Remember, he not only uncovered an $1,7 billion Olympus accounting fraud that cost the Japanese camera-to-endoscope maker Olympus its board and reputation. He also uncovered the infamous side of corporate Japan that Olympus quickly wants to forget. Now Michael Woodford, the ousted Olympus chief executive, has reached an out-of-court settlement with his former employer for unfair dismissal on grounds of whistleblowing and uncovering one Japan’s biggest corporate frauds.
The deal on May 29, 2012, came after a delay to an employment hearing in London that was set to throw an unwanted spotlight back on an $1.7 billion accounting fraud. The terms of the settlement were not immediately disclosed, but the payout was expected to run into the millions of dollars.
Woodford is said to seek $60 million in the suit. There is talk of a $15.4 million settlement.
It was a degrading exit for Woodford — who turned the humiliation into a campaign of professional vengeance. Woodford was seeking compensation for up to ten years lost earnings at CEO level after he was sacked on October 14, 2011,, ejected from his apartment and told to take the bus to the airport after just weeks in the top job.
Woodford has said that after an Olympus board meeting at which he was not allowed to speak. He was told to vacate his Tokyo apartment, return his laptops and telephones and take the bus.
Olympus insisted — what a classic — that Woodford was sacked because the 30-year company veteran failed to understand its management style and Japanese culture.
Over the following weeks, regulators uncovered an accounting fraud stretching back over more than a decade.
Olympus’ entire corporate structure turned out to be so corrupt that there was no way Woodford could have done anything to change things at the company.
Woodford abandoned his attempt to launch a board coup and regain his CEO position in January after failing to win the backing of Japanese shareholders. He blamed cosy ties between its management and big local investors.
The settlement is subject to approval by Olympus’s board when it meets on June 8, and it the event the board does not ratify the deal, the case will be reopened.
Speaking after the tribunal, Mr. Woodford said according to the Financial Times: “Hopefully today is closure. A line has been drawn and the company can move on – and I can too. We think [the potential settlement] is positive and in the interests of both parties. I genuinely hope that, in the interests of Olympus, it helps them move forward.”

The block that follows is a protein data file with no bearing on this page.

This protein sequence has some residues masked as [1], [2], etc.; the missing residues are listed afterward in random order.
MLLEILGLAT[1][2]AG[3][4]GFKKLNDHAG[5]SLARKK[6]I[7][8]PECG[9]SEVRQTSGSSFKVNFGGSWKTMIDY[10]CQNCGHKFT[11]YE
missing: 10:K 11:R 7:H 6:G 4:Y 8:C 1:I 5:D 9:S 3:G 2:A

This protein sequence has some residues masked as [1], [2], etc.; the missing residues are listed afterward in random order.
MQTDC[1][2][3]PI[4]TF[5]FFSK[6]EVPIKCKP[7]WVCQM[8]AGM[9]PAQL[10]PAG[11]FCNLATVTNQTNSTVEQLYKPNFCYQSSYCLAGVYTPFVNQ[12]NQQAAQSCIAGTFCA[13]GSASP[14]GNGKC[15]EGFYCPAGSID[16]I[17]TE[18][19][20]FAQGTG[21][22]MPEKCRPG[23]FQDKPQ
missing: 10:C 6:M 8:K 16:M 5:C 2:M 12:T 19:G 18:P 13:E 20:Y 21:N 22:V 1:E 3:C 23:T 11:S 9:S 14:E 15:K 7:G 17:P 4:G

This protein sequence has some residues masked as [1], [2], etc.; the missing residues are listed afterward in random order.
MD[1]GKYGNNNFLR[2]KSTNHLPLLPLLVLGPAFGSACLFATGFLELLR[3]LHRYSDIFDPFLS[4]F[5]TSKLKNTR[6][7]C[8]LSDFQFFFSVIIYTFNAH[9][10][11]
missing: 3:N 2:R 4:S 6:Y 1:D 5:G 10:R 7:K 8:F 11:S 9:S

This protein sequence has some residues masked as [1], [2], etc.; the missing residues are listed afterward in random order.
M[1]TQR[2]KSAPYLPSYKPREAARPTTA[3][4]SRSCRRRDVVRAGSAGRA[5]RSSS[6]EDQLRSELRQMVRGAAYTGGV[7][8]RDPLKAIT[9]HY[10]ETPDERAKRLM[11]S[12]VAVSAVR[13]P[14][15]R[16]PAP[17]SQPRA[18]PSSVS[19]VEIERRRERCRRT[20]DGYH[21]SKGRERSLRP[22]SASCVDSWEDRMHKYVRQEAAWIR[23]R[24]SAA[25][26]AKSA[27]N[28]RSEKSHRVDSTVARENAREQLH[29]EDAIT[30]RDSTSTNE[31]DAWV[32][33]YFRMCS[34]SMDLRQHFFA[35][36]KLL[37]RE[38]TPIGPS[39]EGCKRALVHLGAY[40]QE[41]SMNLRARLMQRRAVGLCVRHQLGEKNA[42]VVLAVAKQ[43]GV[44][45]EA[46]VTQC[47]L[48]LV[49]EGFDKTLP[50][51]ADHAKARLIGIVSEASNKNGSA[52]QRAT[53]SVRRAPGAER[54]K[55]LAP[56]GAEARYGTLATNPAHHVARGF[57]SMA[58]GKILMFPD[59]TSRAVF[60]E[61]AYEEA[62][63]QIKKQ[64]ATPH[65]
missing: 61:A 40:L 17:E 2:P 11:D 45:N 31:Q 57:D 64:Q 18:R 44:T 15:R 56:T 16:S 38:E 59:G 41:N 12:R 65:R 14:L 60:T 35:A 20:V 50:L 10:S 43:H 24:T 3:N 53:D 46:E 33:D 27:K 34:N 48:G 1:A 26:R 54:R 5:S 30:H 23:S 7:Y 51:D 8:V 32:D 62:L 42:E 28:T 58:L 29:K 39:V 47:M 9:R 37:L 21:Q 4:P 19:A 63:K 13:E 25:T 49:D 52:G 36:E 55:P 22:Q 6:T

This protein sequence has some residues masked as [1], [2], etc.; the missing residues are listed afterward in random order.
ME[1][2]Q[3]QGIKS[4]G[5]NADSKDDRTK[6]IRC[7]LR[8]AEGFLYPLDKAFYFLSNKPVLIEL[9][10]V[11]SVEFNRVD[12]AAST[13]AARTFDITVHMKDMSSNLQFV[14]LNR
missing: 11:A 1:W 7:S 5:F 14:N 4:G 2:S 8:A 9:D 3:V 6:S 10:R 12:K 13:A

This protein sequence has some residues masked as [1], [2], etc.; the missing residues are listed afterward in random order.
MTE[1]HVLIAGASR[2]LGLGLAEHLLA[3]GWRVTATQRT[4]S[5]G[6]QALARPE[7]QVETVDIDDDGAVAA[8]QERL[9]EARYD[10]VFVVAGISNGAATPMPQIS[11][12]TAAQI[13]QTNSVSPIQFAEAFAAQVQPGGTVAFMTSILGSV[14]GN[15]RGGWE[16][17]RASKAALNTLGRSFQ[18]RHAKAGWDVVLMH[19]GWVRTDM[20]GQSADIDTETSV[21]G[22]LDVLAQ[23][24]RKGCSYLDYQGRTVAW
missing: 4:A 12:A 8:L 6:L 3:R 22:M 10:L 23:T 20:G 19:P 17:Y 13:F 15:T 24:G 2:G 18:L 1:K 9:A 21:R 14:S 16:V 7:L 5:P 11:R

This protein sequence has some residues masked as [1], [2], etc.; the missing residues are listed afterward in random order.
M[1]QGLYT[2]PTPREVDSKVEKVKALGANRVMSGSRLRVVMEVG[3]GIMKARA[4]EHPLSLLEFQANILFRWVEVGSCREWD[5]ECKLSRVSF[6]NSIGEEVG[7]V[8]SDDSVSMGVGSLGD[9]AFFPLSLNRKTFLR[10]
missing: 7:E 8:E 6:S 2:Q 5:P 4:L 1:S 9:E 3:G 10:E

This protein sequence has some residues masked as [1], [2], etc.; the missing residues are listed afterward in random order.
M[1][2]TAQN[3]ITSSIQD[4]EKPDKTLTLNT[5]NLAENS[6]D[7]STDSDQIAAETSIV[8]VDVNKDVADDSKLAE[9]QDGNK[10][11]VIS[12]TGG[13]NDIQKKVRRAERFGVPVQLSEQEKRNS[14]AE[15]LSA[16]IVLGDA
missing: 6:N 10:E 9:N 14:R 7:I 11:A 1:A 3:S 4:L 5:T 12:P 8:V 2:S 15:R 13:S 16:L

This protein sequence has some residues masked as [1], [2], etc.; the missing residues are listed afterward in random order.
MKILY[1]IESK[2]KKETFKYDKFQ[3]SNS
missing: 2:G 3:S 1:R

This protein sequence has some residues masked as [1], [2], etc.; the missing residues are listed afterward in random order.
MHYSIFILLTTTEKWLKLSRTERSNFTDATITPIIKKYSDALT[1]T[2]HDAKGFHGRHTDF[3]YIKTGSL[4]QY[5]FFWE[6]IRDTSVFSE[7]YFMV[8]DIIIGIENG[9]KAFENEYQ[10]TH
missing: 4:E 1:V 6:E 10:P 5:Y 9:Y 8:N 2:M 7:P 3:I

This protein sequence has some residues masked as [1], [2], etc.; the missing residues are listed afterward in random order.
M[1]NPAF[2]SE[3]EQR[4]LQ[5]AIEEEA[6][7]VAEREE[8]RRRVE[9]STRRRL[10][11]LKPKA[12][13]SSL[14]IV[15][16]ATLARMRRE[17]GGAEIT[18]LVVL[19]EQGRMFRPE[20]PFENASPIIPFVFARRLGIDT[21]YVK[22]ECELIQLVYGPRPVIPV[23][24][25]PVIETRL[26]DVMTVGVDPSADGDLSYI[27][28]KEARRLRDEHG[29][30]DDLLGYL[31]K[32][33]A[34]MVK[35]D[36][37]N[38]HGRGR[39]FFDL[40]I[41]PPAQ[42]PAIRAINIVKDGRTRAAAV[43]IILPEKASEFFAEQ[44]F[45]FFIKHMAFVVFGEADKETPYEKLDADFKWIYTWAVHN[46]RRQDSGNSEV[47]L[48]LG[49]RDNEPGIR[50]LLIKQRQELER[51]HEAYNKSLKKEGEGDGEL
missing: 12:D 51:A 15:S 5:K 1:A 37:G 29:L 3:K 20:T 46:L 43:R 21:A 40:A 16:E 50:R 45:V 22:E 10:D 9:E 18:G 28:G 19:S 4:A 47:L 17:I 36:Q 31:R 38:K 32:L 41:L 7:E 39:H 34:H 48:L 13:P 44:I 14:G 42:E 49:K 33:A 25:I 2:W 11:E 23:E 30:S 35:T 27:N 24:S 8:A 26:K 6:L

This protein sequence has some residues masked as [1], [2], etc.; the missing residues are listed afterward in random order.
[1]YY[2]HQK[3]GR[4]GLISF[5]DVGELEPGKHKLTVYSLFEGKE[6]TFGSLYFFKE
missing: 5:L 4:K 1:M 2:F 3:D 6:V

Mr. Woodford had previously made clear that he would not agree to a settlement that prevented him from speaking publicly about his time at Olympus.
The Liverpool-born chief executive initially campaigned to be reinstated as chief executive following his dismissal, before announcing plans to take legal action against Olympus in January.
Since his disclosures, Olympus’s board has been partially replaced and the accounting scandal has been investigated by a number of bodies, including the U.K. Serious Fraud Office and the U.S. Federal Bureau of Investigation.
Olympus’s share price fell by more than 80% in the wake of the scandal and is still half its pre-scandal level.
After initially denying wrongdoing, Olympus admitted that it had been stashing lossmaking securities investments in the Cayman Islands and other offshore centers since the early 1990s.
The acquisitions, for which Olympus intentionally overpaid, had been part of a complex scheme to square its accounts. In February, seven people were arrested in connection with the fraud — arrests that prove, according to Woodford, that corporate Japan needs a cleanup.
Nevertheless Olympus is still able to churn out high quality cameras, just to mention the OM-D E-M5.
Woodford plans to publish a book in English about his experiences. For the moment he has more important things than Olympus on his mind. Ater reaching the settlement he said he would return to his seaside home in south eastern England: “I’m going sailing this afternoon.”
It is understood that the Woodford case sends a strong ethical and professional message to Japanese corporate managers. Observers though say the only things Japanese companies will learn from this is a) don’t put a foreigner in such a position and b) payout before things get really, really ugly.